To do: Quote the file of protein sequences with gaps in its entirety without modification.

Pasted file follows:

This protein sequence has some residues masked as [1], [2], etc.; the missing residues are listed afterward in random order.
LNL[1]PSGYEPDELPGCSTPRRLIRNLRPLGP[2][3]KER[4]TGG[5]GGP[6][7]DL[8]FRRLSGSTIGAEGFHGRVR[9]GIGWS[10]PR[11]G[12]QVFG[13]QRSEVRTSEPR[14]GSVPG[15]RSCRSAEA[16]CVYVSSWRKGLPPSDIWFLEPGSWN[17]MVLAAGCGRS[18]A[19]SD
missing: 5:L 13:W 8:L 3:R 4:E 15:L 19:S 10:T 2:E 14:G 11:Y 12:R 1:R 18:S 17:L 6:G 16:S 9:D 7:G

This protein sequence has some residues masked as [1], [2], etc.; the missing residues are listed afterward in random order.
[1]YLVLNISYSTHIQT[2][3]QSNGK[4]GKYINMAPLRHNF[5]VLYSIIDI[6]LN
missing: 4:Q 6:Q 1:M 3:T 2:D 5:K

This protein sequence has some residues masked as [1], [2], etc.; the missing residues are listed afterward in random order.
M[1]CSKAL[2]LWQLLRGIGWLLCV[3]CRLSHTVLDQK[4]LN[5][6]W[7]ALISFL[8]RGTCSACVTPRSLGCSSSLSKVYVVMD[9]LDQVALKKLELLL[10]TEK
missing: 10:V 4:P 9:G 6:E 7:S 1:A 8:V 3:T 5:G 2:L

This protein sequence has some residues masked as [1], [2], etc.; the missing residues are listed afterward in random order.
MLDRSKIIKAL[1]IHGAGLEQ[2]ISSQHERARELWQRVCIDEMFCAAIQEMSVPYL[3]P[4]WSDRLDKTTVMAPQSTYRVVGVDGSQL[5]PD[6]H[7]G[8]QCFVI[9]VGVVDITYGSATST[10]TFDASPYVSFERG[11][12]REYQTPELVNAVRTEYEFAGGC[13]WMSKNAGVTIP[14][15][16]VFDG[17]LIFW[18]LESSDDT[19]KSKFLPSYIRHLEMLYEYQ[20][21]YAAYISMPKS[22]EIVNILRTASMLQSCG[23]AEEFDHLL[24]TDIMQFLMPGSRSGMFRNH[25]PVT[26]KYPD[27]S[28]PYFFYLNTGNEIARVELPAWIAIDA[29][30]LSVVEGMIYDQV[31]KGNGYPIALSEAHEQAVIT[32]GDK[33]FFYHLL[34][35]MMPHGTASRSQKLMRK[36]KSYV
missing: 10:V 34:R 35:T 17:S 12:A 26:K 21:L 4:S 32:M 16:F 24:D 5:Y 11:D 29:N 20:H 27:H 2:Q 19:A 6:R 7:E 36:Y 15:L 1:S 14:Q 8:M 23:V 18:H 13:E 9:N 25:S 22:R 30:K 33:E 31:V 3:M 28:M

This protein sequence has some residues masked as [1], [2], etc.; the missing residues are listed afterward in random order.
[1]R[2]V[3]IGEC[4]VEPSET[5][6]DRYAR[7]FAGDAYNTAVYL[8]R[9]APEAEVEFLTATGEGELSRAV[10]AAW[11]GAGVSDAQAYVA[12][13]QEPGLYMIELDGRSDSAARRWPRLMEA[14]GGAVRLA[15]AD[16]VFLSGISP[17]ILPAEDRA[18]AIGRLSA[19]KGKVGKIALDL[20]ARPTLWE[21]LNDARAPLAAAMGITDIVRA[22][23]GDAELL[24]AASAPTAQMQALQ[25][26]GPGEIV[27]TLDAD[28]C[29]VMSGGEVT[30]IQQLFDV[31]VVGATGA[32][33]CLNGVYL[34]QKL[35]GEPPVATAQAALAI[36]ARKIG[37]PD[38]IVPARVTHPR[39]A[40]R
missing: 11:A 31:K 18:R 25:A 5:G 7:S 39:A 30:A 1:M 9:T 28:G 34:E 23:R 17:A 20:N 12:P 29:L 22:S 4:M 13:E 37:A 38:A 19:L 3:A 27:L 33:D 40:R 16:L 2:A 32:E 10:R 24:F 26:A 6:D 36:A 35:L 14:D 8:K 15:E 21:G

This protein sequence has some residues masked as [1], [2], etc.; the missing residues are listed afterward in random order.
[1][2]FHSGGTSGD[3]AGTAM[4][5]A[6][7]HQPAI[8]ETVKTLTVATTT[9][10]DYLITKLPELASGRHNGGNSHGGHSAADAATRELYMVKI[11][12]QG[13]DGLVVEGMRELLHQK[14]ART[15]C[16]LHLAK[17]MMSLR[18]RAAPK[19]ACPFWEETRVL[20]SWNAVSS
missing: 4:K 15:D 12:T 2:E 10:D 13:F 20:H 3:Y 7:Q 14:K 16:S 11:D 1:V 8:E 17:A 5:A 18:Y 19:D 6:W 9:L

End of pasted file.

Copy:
This protein sequence has some residues masked as [1], [2], etc.; the missing residues are listed afterward in random order.
LNL[1]PSGYEPDELPGCSTPRRLIRNLRPLGP[2][3]KER[4]TGG[5]GGP[6][7]DL[8]FRRLSGSTIGAEGFHGRVR[9]GIGWS[10]PR[11]G[12]QVFG[13]QRSEVRTSEPR[14]GSVPG[15]RSCRSAEA[16]CVYVSSWRKGLPPSDIWFLEPGSWN[17]MVLAAGCGRS[18]A[19]SD
missing: 5:L 13:W 8:L 3:R 4:E 15:L 19:S 10:T 2:E 14:G 11:Y 12:R 1:R 18:S 17:L 6:G 16:S 9:D 7:G

This protein sequence has some residues masked as [1], [2], etc.; the missing residues are listed afterward in random order.
[1]YLVLNISYSTHIQT[2][3]QSNGK[4]GKYINMAPLRHNF[5]VLYSIIDI[6]LN
missing: 4:Q 6:Q 1:M 3:T 2:D 5:K

This protein sequence has some residues masked as [1], [2], etc.; the missing residues are listed afterward in random order.
M[1]CSKAL[2]LWQLLRGIGWLLCV[3]CRLSHTVLDQK[4]LN[5][6]W[7]ALISFL[8]RGTCSACVTPRSLGCSSSLSKVYVVMD[9]LDQVALKKLELLL[10]TEK
missing: 10:V 4:P 9:G 6:E 7:S 1:A 8:V 3:T 5:G 2:L

This protein sequence has some residues masked as [1], [2], etc.; the missing residues are listed afterward in random order.
MLDRSKIIKAL[1]IHGAGLEQ[2]ISSQHERARELWQRVCIDEMFCAAIQEMSVPYL[3]P[4]WSDRLDKTTVMAPQSTYRVVGVDGSQL[5]PD[6]H[7]G[8]QCFVI[9]VGVVDITYGSATST[10]TFDASPYVSFERG[11][12]REYQTPELVNAVRTEYEFAGGC[13]WMSKNAGVTIP[14][15][16]VFDG[17]LIFW[18]LESSDDT[19]KSKFLPSYIRHLEMLYEYQ[20][21]YAAYISMPKS[22]EIVNILRTASMLQSCG[23]AEEFDHLL[24]TDIMQFLMPGSRSGMFRNH[25]PVT[26]KYPD[27]S[28]PYFFYLNTGNEIARVELPAWIAIDA[29][30]LSVVEGMIYDQV[31]KGNGYPIALSEAHEQAVIT[32]GDK[33]FFYHLL[34][35]MMPHGTASRSQKLMRK[36]KSYV
missing: 10:V 34:R 35:T 17:S 12:A 26:K 21:L 4:S 32:M 16:F 24:D 5:Y 11:D 29:N 20:H 27:H 2:Q 19:A 6:R 7:E 36:Y 15:L 1:S 14:Q 8:M 23:V 18:H 13:E 9:N 25:S 22:R 30:K 33:E 31:V 3:M 28:M

This protein sequence has some residues masked as [1], [2], etc.; the missing residues are listed afterward in random order.
[1]R[2]V[3]IGEC[4]VEPSET[5][6]DRYAR[7]FAGDAYNTAVYL[8]R[9]APEAEVEFLTATGEGELSRAV[10]AAW[11]GAGVSDAQAYVA[12][13]QEPGLYMIELDGRSDSAARRWPRLMEA[14]GGAVRLA[15]AD[16]VFLSGISP[17]ILPAEDRA[18]AIGRLSA[19]KGKVGKIALDL[20]ARPTLWE[21]LNDARAPLAAAMGITDIVRA[22][23]GDAELL[24]AASAPTAQMQALQ[25][26]GPGEIV[27]TLDAD[28]C[29]VMSGGEVT[30]IQQLFDV[31]VVGATGA[32][33]CLNGVYL[34]QKL[35]GEPPVATAQAALAI[36]ARKIG[37]PD[38]IVPARVTHPR[39]A[40]R
missing: 11:A 31:K 18:R 25:A 5:G 7:S 39:A 30:A 1:M 9:T 28:G 34:E 23:R 17:A 20:N 12:P 29:L 22:S 4:M 13:E 37:A 38:A 19:L 3:A 27:L 33:D 40:R 16:L 2:A 32:E 10:R 24:F 26:A 6:D 36:A 35:L 14:D 8:K 15:E 21:G

This protein sequence has some residues masked as [1], [2], etc.; the missing residues are listed afterward in random order.
[1][2]FHSGGTSGD[3]AGTAM[4][5]A[6][7]HQPAI[8]ETVKTLTVATTT[9][10]DYLITKLPELASGRHNGGNSHGGHSAADAATRELYMVKI[11][12]QG[13]DGLVVEGMRELLHQK[14]ART[15]C[16]LHLAK[17]MMSLR[18]RAAPK[19]ACPFWEETRVL[20]SWNAVSS
missing: 4:K 15:D 12:T 2:E 10:D 13:F 20:H 3:Y 7:Q 14:K 16:S 11:D 1:V 8:E 17:A 5:A 18:Y 19:D 6:W 9:L